Discernment led Fr. Vicini to join the Society of Jesus in 1987. “I was attracted to the Jesuit commitment to help people in need in various frontiers around the world through education, social justice work and interactions between scientists and other religions and cultures.” He was ordained a priest in 1996.
   
Fr. Vicini first came to Boston College to pursue doctoral studies in theological ethics. “I looked around and the best program I found around the world was here and, I must say, I was right! It was a wonderful experience with a great group of colleagues and a great group of students. Boston College, in theological ethics, has the largest and most internationally known group of faculty. We had gatherings every other Friday where faculty and students would present papers and continue on with the conversation from the classroom. The quality and the passion of the faculty and their interest in helping students flourish are wonderful.” He earned his PhD in theological studies in 2000.
   
Fr. Vicini also has a doctorate in sacred theology from the Pontifical Faculty of Theology of Southern Italy in Naples, where he taught before coming to BC. He earned a licentiate in sacred theology from the Weston Jesuit School of Theology.
   
He returned to BC in 2009 to serve a term as Gasson Professor, then stayed on as a visiting professor in the Theology Department and joined STM this academic year.
  
“Andrea helps us at BC understand the present and appreciate the future of bioethics,” said Founders Professor in Theology James F. Keenan, SJ. “His insights and opinions are so rich in part because he is so connected globally. His expertise on various issues related to genetics, new technologies and research, as well as visions for the future depends on his many contacts throughout Europe. Likewise his studies in public health, access to healthcare, and notions of justice and equity for health care are based not only on research here and in Europe, but also from Africa, Asia and Latin America as well.”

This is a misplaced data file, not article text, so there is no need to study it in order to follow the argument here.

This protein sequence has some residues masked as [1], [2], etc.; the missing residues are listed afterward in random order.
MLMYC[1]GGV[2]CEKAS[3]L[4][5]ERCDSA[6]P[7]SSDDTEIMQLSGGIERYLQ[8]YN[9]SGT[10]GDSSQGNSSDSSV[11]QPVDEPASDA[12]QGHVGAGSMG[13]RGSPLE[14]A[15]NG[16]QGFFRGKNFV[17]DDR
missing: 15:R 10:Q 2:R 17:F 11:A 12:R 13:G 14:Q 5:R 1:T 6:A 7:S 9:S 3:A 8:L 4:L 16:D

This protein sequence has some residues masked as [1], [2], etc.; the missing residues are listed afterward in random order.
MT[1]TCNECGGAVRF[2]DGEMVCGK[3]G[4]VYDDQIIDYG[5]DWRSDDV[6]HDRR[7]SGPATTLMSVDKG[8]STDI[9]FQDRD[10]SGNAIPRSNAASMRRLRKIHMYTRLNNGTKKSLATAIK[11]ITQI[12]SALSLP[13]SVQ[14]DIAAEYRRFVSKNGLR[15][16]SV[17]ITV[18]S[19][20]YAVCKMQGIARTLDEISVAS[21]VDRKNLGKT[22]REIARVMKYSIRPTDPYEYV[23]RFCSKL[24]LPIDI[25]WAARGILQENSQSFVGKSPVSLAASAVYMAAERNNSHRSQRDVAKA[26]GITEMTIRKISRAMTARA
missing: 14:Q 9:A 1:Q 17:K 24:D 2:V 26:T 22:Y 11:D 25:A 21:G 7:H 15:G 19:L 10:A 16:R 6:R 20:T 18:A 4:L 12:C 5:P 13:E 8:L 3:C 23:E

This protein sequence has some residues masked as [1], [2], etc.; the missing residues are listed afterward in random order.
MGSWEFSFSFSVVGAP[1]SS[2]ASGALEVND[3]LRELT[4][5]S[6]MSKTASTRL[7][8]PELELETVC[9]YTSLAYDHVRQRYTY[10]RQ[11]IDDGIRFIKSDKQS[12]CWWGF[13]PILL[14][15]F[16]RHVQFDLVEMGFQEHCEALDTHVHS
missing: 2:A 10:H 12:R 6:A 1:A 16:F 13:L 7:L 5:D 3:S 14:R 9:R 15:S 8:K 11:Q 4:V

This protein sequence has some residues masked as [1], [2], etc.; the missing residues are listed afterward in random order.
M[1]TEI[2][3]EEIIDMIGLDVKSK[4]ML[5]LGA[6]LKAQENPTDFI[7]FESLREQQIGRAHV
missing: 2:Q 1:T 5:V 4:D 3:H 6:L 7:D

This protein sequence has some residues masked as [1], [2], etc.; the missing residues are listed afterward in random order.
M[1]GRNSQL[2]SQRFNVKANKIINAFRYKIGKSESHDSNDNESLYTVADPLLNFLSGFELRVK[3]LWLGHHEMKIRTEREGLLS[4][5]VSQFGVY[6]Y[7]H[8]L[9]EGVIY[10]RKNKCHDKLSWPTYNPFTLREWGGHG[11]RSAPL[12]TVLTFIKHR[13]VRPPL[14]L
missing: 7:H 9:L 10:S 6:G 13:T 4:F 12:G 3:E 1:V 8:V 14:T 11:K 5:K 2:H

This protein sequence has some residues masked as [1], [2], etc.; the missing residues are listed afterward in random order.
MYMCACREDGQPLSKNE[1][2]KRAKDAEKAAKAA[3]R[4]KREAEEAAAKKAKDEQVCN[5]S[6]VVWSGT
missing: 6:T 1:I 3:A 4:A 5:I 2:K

Fr. Vicini has worked closely with Fr. Keenan on his Catholic Theological Ethics in the World Church project, which organized a gathering of 600 theological ethicists from 72 countries together in Trent, Italy, in 2010. Fr. Vicini is on the CTEWC planning and development committees. He spearheaded a successful fundraising effort to outfit eight African female doctoral students with laptop computers to support their studies in theological ethics.
  
He will be part of an international group of ethicists who will gather on campus in March to plan the CTEWC’s regional conference in Kenya in August.
  
He is in the early stages of co-editing, with Christina Peppard, a volume called Just Sustainability: Technology, Ecology, and Resource Extraction for the CTEWC Book Series that will cull that latest thinking on sustainability from more than 30 scholars from around the world.
  
At STM, Fr. Vicini teaches Fundamental Moral Theology, Theological Bioethics and Human Sexuality. He is already looking ahead to other courses he would like to teach on topics such as global and public health, human genetics and biotechnologies, Catholic health care and sustainability. He expressed interest in working with faculty in BC’s Psychology and Physics departments in related fields such as neuroscience and nanotechnology, respectively.
  
“I love being here and working with my former mentors, now my colleagues,” added Fr. Vicini. “I enjoy seeing the students grow and find their place in the world.”